Danger Wall May Fall

Danger Wall May Fall

by Lynn Luria-Sukenick
     
 

Earthquake, love, flood, and divorce in California: in these elegant, intelligent stories, the author rips up the female psyche by the roots. The cast of characters represent a generation of Americans searching for a country. The land under their feet wants to shake them off. The rivers want to wash away their houses. See more details below

Overview

Earthquake, love, flood, and divorce in California: in these elegant, intelligent stories, the author rips up the female psyche by the roots. The cast of characters represent a generation of Americans searching for a country. The land under their feet wants to shake them off. The rivers want to wash away their houses.

Editorial Reviews

Publishers Weekly - Publisher's Weekly
Before her death in 1995 at the age of 57, Luria-Sukenick had published several books of poetry (Houdini, Houdini, etc.). The seven short stories in her bittersweet fiction debut are bitter but not biting; sweet without a hint of saccharine. In his introduction, Norman Rush aptly observes that Luria-Sukenick "could be described as a specialist in aftermaths. Each account takes place after the fact-post-flood, post-marriage, post-woman's conference, post-affair, post-earthquake." These events are related with such agile hindsight that it's easy to forget, for instance, that the water in "After the Rains Only the Shadow Knows" has receded. The ground in Santa Cruz has dried, yet the threat of flood, either emotional or literal, leaves the protagonist, a woman whose lover has decamped, gasping for air. Most of the women in this collection are sifting carefully through the debris of failed relationships with flaky men. "Still Life with Bath" is a heartbreaking account of a long-distance affair destined to fail. This anticipation of falling out of love is also a theme in "What Is Lost, What Is Missing, What Is Gone," in which earthquakes and cancer shake the protagonist's world, and the collection's creative finale, "Do You Know the Facts of Life? (Quiz)," a series of deadpan questions whose answers flower into painfully beautiful images. The strongest voices in these tales belong to these women under stress, who are breaking up, getting divorced, finding solace in horoscopes. From the rubble of personal and natural disasters, they speak words of hope. (May) FYI: The author was the ex-wife of writer Ron Sukenick.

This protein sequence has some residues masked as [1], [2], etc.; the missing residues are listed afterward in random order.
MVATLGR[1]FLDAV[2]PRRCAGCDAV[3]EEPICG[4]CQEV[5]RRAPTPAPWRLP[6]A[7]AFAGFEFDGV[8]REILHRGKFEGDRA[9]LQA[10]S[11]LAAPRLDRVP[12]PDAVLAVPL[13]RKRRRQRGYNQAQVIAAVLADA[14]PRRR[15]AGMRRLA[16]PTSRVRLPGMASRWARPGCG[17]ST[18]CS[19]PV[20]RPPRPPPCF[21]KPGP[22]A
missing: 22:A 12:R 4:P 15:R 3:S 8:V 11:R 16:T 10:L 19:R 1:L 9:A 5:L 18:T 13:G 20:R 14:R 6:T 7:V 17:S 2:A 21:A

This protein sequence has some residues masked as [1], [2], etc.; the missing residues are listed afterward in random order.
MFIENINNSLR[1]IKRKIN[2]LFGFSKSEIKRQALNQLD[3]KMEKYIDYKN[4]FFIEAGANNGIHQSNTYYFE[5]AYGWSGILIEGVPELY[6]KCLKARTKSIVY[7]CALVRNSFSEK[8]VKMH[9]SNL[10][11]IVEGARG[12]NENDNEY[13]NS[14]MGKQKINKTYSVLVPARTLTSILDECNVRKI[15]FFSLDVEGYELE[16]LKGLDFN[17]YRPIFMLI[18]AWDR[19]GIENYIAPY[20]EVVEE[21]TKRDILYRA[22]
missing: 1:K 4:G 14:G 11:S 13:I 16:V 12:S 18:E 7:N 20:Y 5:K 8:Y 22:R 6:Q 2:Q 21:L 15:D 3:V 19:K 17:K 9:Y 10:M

Library Journal - Library Journal
A poet who died prematurely after publishing five volumes of work, Luria-Sukenick brings her great love of poetry to bear on the creation of the lyrical short stories in this first collection. All of these stories deal with consolation in the aftermath of catastrophe, from earthquakes and floods to love and divorce in California. Luria-Sukenick forces people to look at their own psyches and get to the root of their problems. As one character admonished another in "After the Rains Only the Shadow Knows," "You've been scared of your own shadow since the flood," forcing her to reconsider her life. In these moving narrations of life and how it should be handled, at once humorous and bittersweet, the characters spin a web around their readers. Recommended for most libraries.Vicki J. Cecil, Hartford City P.L., Ind.
Kirkus Reviews
The late poet and performance artist left behind these seven stories, most of themhave published previously in literary magazines, and all of them relying on a similar narrative voice: a middle-aged divorcée in California.

Moody and overwrought, Luria-Sukenick's tales often involve turbulent emotions and events recollected in tranquility. In "Falling," a bitter divorcée talks to her cat about her ex- husband, a composer who lied about his infidelities; in "Still Life With Bath," a woman indulges in a long bath and recalls her fun-loving ex-lover, a musician 12 years her junior who was interested in having kids. The much-reprinted "Do You Know The Facts of Life? (Quiz)" is a story in the form of a Q&A that roams over past loves, the loss of a husband, and childhood sexuality. "After the Rains Only the Shadow Knows" lingers on the impermanence of things, especially in California, with its earthquakes, mudslides, and inconstant lovers; the poet narrator worries about her father back East, then takes refuge in typical West Coast nostrums: crystals, astrology, acupuncture. "Under Malathion" finds the same narrator at a women writer's conference, where she and her colleagues fret about the environment, pornography, and Nestle's purchase of Celestial Seasonings. The long "What Is Lost, What Is Missing, What Is Gone" exiles the narrator from her beloved Santa Cruz to teaching in San Diego, where, after the news of the big earthquake, she worries about her house: She travels home to survey the damage and has an out-of-body experience linked to her own rediscovery of her Jewish roots.

These sleepy tales of flighty women heap on the images and similes: "They had danced like wands: like waves, like semaphores, had made love like pistons that night, a real screwing." But there's no actual concern with form or meaning in pieces that read like extended personal ads from The New York Review of Books.

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Product Details

ISBN-13:
9780944072769
Publisher:
Steerforth Press
Publication date:
05/28/1997
Pages:
192
Product dimensions:
5.41(w) x 8.27(h) x 0.53(d)

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